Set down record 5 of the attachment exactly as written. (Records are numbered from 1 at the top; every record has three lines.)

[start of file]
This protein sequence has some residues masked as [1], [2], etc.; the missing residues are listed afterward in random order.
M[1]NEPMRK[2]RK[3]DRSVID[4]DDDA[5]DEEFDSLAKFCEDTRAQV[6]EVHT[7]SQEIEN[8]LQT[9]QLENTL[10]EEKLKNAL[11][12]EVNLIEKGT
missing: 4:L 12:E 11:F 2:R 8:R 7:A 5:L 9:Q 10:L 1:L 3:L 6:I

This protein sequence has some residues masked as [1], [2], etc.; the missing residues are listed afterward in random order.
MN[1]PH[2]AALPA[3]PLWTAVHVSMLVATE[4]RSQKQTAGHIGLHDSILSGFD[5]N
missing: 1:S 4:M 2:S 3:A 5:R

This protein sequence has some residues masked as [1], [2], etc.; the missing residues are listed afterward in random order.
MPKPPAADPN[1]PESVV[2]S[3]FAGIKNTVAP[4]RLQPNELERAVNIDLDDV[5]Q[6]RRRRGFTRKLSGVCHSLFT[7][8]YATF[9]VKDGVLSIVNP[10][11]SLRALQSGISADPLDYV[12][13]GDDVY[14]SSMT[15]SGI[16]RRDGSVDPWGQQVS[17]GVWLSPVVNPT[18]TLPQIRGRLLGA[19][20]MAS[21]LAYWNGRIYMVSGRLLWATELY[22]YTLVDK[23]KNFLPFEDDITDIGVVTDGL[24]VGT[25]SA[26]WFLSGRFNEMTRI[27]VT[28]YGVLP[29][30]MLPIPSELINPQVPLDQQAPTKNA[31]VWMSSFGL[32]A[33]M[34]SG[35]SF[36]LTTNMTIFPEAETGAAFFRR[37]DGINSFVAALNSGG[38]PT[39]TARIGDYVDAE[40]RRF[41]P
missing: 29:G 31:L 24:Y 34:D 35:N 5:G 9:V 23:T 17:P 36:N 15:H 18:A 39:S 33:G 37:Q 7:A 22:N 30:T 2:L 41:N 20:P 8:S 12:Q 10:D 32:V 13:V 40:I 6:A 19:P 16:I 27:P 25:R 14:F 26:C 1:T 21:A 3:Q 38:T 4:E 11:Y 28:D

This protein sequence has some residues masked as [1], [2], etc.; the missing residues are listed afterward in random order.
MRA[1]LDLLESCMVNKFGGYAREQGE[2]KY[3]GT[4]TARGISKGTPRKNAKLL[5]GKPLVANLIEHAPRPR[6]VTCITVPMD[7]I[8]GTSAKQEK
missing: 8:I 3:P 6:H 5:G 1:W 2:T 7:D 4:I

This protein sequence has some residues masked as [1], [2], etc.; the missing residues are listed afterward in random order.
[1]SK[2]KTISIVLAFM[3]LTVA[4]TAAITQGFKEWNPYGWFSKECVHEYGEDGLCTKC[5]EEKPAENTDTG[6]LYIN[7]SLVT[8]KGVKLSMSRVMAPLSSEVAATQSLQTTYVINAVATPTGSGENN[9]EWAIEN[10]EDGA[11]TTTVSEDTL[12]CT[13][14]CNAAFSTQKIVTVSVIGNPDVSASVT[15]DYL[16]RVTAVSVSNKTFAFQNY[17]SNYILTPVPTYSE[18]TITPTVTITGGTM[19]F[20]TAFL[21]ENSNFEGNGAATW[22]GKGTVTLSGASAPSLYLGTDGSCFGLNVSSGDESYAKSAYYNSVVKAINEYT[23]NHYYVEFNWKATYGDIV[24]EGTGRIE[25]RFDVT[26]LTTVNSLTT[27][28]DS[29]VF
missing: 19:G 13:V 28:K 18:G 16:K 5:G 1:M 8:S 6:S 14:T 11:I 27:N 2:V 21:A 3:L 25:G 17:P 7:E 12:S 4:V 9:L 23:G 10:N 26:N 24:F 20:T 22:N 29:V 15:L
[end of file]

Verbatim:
This protein sequence has some residues masked as [1], [2], etc.; the missing residues are listed afterward in random order.
[1]SK[2]KTISIVLAFM[3]LTVA[4]TAAITQGFKEWNPYGWFSKECVHEYGEDGLCTKC[5]EEKPAENTDTG[6]LYIN[7]SLVT[8]KGVKLSMSRVMAPLSSEVAATQSLQTTYVINAVATPTGSGENN[9]EWAIEN[10]EDGA[11]TTTVSEDTL[12]CT[13][14]CNAAFSTQKIVTVSVIGNPDVSASVT[15]DYL[16]RVTAVSVSNKTFAFQNY[17]SNYILTPVPTYSE[18]TITPTVTITGGTM[19]F[20]TAFL[21]ENSNFEGNGAATW[22]GKGTVTLSGASAPSLYLGTDGSCFGLNVSSGDESYAKSAYYNSVVKAINEYT[23]NHYYVEFNWKATYGDIV[24]EGTGRIE[25]RFDVT[26]LTTVNSLTT[27][28]DS[29]VF
missing: 19:G 13:V 28:K 18:G 16:K 5:G 1:M 8:S 6:S 14:T 11:I 27:N 2:V 21:A 3:L 25:G 17:P 7:E 12:S 4:V 9:L 23:G 10:N 26:N 24:F 20:T 22:N 29:V 15:L